While you were lounging on the beach this summer, your lifeguard was probably texting. Feel safe?
Bernard J. Fisher II, the head of health and safety for the American Lifeguard Association, told the New York Times he heard a major increase in complaints about texting on the job. Why the increase? Lifeguards tend to be young people on summer vacation, and what else do kids do these days?
But the texting threat is no laughing matter. Last summer, an Illinois man died after drowning, while the lifeguard was distracted with a text message. Two years ago, a boy in Ireland died while the lifeguard was texting.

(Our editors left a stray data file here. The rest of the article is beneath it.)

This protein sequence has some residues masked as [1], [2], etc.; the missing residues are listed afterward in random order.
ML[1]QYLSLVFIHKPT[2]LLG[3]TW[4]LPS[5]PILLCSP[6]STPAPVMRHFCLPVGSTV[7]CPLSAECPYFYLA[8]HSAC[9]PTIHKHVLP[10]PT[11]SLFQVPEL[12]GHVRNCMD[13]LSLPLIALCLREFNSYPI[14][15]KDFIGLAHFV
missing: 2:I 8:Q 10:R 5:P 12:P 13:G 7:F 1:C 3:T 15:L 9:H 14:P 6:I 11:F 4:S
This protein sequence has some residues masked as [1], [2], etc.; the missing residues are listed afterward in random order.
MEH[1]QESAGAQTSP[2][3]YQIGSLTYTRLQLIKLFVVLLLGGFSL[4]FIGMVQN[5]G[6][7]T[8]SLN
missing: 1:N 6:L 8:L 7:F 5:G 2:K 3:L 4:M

Lifeguards are taught to scan their assigned areas in 10-second cycles, since people can drown in just 20 seconds. This would leave no time to send a text message. But budget cuts have forced companies to hire less-qualified lifeguards who will work cheaply, which may have led to these safety concerns.
One New York lifeguard supervisor told the Times he decided to take matters into his own hands. One day, he pushed a guard into a local pool after catching him texting. After that, his phone probably didn’t work. Problem solved.